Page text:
Rape of Lock ; The Eve of St Agnes Essay Example For Students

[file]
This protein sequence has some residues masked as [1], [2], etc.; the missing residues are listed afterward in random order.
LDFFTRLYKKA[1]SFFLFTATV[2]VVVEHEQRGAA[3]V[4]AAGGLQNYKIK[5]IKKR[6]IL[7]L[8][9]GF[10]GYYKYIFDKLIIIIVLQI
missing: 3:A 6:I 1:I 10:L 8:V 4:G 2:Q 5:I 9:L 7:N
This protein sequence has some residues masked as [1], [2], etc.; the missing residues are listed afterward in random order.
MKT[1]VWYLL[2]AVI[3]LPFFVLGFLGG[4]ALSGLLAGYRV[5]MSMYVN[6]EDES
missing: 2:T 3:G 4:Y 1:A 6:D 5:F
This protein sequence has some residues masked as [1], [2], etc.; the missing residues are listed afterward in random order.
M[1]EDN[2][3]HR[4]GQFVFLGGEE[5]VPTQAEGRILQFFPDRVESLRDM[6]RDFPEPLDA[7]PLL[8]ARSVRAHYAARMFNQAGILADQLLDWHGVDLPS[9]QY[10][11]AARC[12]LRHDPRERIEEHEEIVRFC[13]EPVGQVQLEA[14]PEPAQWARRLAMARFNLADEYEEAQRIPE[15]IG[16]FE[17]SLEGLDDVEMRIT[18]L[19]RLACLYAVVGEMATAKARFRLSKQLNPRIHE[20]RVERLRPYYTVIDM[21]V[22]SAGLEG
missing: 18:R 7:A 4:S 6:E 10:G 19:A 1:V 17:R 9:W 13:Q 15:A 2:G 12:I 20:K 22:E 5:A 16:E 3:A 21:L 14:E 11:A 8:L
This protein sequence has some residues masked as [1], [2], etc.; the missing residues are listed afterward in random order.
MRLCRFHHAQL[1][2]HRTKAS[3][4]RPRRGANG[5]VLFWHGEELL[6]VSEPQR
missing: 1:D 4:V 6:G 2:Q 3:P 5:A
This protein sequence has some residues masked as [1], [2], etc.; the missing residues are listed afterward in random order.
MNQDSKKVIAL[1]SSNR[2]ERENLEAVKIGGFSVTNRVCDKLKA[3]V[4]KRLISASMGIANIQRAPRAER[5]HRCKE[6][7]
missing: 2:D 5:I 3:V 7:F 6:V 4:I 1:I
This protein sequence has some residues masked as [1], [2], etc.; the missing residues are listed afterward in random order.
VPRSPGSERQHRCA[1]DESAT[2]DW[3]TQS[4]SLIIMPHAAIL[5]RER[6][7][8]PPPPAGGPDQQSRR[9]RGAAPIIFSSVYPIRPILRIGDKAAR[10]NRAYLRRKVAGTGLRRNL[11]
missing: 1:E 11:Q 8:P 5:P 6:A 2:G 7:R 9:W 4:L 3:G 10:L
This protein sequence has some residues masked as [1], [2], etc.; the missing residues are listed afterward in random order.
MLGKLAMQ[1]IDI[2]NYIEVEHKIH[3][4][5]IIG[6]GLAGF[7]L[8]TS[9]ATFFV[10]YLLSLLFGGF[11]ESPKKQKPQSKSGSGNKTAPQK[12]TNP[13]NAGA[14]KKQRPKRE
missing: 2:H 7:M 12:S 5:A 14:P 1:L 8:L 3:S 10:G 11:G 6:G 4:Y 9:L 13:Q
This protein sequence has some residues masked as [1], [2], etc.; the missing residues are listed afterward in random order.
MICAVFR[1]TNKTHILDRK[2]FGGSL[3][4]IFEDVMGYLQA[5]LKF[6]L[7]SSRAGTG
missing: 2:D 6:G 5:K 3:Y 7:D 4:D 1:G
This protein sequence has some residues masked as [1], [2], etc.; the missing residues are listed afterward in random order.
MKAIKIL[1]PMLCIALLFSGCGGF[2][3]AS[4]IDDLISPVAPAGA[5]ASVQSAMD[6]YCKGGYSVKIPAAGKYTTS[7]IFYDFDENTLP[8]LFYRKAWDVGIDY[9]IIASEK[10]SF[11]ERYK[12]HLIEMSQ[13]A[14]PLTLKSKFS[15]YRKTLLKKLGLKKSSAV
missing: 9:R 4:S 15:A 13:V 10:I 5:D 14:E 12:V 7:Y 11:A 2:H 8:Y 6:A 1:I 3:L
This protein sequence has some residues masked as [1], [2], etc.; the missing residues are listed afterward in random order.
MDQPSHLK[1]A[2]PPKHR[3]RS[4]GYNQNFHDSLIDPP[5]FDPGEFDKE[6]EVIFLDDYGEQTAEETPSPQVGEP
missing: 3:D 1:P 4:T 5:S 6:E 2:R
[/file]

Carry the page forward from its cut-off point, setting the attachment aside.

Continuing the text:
Rape of Lock ; The Eve of St Agnes Essay The differences between eighteenth-century literature and romantic poems, with respect to history is constituted here. This is seen through the influential works of John Keats and Alexander Pope. These works are acknowledged as, The Rape of Lock and The Eve of St. Agnes. Alexander Pope takes his readers on a hatred filled epic. A robust piece of literature and love induced psychoses in, The Rape of Lock. On the other hand, The Eve of St. Agnes told a tale of life, love, death, and eternal fate in heaven. These two brilliant writers have given two magnificent poems. Pope exhibits many characteristics of a narcissistic human being. His independence in life shows through his writings in fiction. Which inevitably portray his deeper feelings of life. Popes efforts here are of outstanding quality. However, his poem did fail to convince Arabella to rsum her engagement to Lord Petre. Most of Popes efforts here were written with time. Now, Keats has romantically serenaded his reader with desc riptive lust and desire, which can be compared with popes efforts by the difference in eighteenth century literature and romantic poems, their descriptive natures and ideas they portray to the reader through their writing. Pope has written an eighteenth-century poem which he calls, An Hero-Comical Poem. This poem has exalted an over all sense of worthlessness for common rules. The mentioning of Achilles and the ever-popular Aeneas, are symbols of Popes Gothic style. Pope speaks (almost) G-D like throughout, The Rape of Lock. Contrary to Keats, who is more down-to-earth with his sense of realism in his writings. In the beginning of Keats romantic premise to life in St. Agnes, all is cold. The opening sequence brings a sense of realism to this bitter cold scene. Cold owls, rabbits, and numb fingers on a holy, Beads man. The Beads man symbolizes the sense of age and spirit. Much of this poem is a test of Keats inner soul or spirit. He has lead himself to St. Agnes for his own personal account of life in a time long gone. Keats romantic style has brought visionary raw emotion to the aching hearts of all his readers. Then, both poems go separate ways in their tales of body and spirit. Taking account of all differences in these two works, has brought out a sense of unknown extasy. Pope displays morality with his own twists on fate and man kinds inability to rationalize right decision making in life. He complicates this with, Moral superiority and his visions of old styles blended with his attitude for recognition. Pope has indulged the reader in consistent religious order, and awkward justice for mankind. However, when viewing Keats poem stanza by stanza, much is revealed. Keats tale starts as a direct eagerness for future considerations. His image of love and old age creates a stifled knot in the stomach of the reader. Enthusiastic resistance is overcome by Keats smooth flow, and harmonizing beauty in heaven. Angels and death are brought together like osmosis. His ability to start off in a cold bitter atmosphere of regret, and then sway the readers emotion to a peaceful loving atmosphere is in itself astonishing. Desire brings Keats to the heightened point of emot ional gratification within, The Eve of St. Agnes. St. Agnes is such a peaceful age-old memory for Keats. He presents strength when pain is being inflicted. His early images of purgatory, show Keats in a bind of human emotion and regret for past sins. However, Pope does thisas well throughout, The Rape of Lock. Although, Pope is less likely to find a happy medium in his tale of tolerance. He does manage to relinquish all his desires for the sake of his own inner strength. This strength is portrayed more intensely through his soul. Memories are key to the anguish of the poem. In all of Keats mediocre issues come love and honor. The entire tenth stanza is caused by the emotions involved with love. However, this must leave some readers at a loss. Keats doesnt seem to really care whether anybody understands him. Keats only concern is to repent and achieve harmony in life with his body and soul. Each of these two poets has signified their lack of realism with a substantial concern for age -old myth, and undeniable love. The portrayal of love in each poem has brought most of the emotional satisfaction from the reader. Hence, having observed these two magnificent artists for their personal adherence to the reader, it is necessary to delve into the emotional collaboration of imagery and its effect on the mind, body, and soul of the two sides involved in each reading. .ucf98abb0d9fc0bd5ed89586aa552274f , .ucf98abb0d9fc0bd5ed89586aa552274f .postImageUrl , .ucf98abb0d9fc0bd5ed89586aa552274f .centered-text-area { min-height: 80px; position: relative; } .ucf98abb0d9fc0bd5ed89586aa552274f , .ucf98abb0d9fc0bd5ed89586aa552274f:hover , .ucf98abb0d9fc0bd5ed89586aa552274f:visited , .ucf98abb0d9fc0bd5ed89586aa552274f:active { border:0!important; } .ucf98abb0d9fc0bd5ed89586aa552274f .clearfix:after { content: ""; display: table; clear: both; } .ucf98abb0d9fc0bd5ed89586aa552274f { display: block; transition: background-color 250ms; webkit-transition: background-color 250ms; width: 100%; opacity: 1; transition: opacity 250ms; webkit-transition: opacity 250ms; background-color: #95A5A6; } .ucf98abb0d9fc0bd5ed89586aa552274f:active , .ucf98abb0d9fc0bd5ed89586aa552274f:hover { opacity: 1; transition: opacity 250ms; webkit-transition: opacity 250ms; background-color: #2C3E50; } .ucf98abb0d9fc0bd5ed89586aa552274f .centered-text-area { width: 100%; position: relative ; } .ucf98abb0d9fc0bd5ed89586aa552274f .ctaText { border-bottom: 0 solid #fff; color: #2980B9; font-size: 16px; font-weight: bold; margin: 0; padding: 0; text-decoration: underline; } .ucf98abb0d9fc0bd5ed89586aa552274f .postTitle { color: #FFFFFF; font-size: 16px; font-weight: 600; margin: 0; padding: 0; width: 100%; } .ucf98abb0d9fc0bd5ed89586aa552274f .ctaButton { background-color: #7F8C8D!important; color: #2980B9; border: none; border-radius: 3px; box-shadow: none; font-size: 14px; font-weight: bold; line-height: 26px; moz-border-radius: 3px; text-align: center; text-decoration: none; text-shadow: none; width: 80px; min-height: 80px; background: url(; position: absolute; right: 0; top: 0; } .ucf98abb0d9fc0bd5ed89586aa552274f:hover .ctaButton { background-color: #34495E!important; } .ucf98abb0d9fc0bd5ed89586aa552274f .centered-text { display: table; height: 80px; padding-left : 18px; top: 0; } .ucf98abb0d9fc0bd5ed89586aa552274f .ucf98abb0d9fc0bd5ed89586aa552274f-content { display: table-cell; margin: 0; padding: 0; padding-right: 108px; position: relative; vertical-align: middle; width: 100%; } .ucf98abb0d9fc0bd5ed89586aa552274f:after { content: ""; display: block; clear: both; } READ: Ernest Che Guevara EssayImagery can sustain many possible contradictions on the writers intentions. For instance, Keats hides his characters(Porphro and Madeline) in order to present a more lustful in-depth love. Safety is a key to Keats prolific attitude on the secrecy of a womans virginity. A wholesome outlook is always in the future, it would seem. However, this outlook is never reached throughout the poem. In comparison with Pope, Keats has distinguished himself in his writing. Pope relies on old myths and obscure legends in order to achieve his outcome of clarity. Each writer has their own hero of the day. In each writers mind is the idea that one can be g-d through t heir own scripture. Each must be excused for not always being able to know what is still real and what is fiction in life. Their expensive minds have brought their own personal truth to light. Can they hear the crying of their love sick pasts? In classic style, Pope has brought dreams to reality. While Keats has more realistically attended to his personal experiences. In addition to women, love, g-d, sex, soul, mind, and body, Keats and Pope have taken different outlooks on many similar issues. Keats has given the reader a more intense feeling of desire and lust, then Pope. However, when myth and love collide Alexander Pope has answered with his tale of g-ds, angels and afterlife. As an empirical narcissistic person, I have romanticized about the romances Keats has described. His inner thoughts are more clear, then those of Pope. Additionally, Pope is more morbid and in a way sour about his shortcomings in life. Which are expressed significantly in many of Popes images. For instance , poetic eyes is used by Pope on line 124. This image can be expressed as a better way for the reader to see that life imitates art! Now, viewing both works in detail has brought out an arousal of insecurity and misunderstood quality. However, each has distinguished its own identity by its style. Referring back to the comparison of Pope and Keats styles can be quite an enhancement upon the cerebral context in each poem. Pope has strictly concerned himself with literary merit, and ghostly apparitions of old tales that haunt all writers of the possibility for brilliance. Keats however, has staked his claim as a romantic idealist of love and thought. Mind, body and soul are key factors in both of these works. Heaven is portrayed as a savior to man, and an unforsaken goal for others. Spirituality reigns deep within the hearts of both Keats and Pope. Consequence is not an issue, but the ability to repent through words of wisdom is. This is what keeps Keats and Pope sane(As well as many other writers, including myself). With wisdom comes age, and with desire comes lust. Therefore, romantic poets need to be preserved for their tremendous ability to stretch the common ability to comprehend all of lifes trials and tribulations as seen here in all its glory!Category: English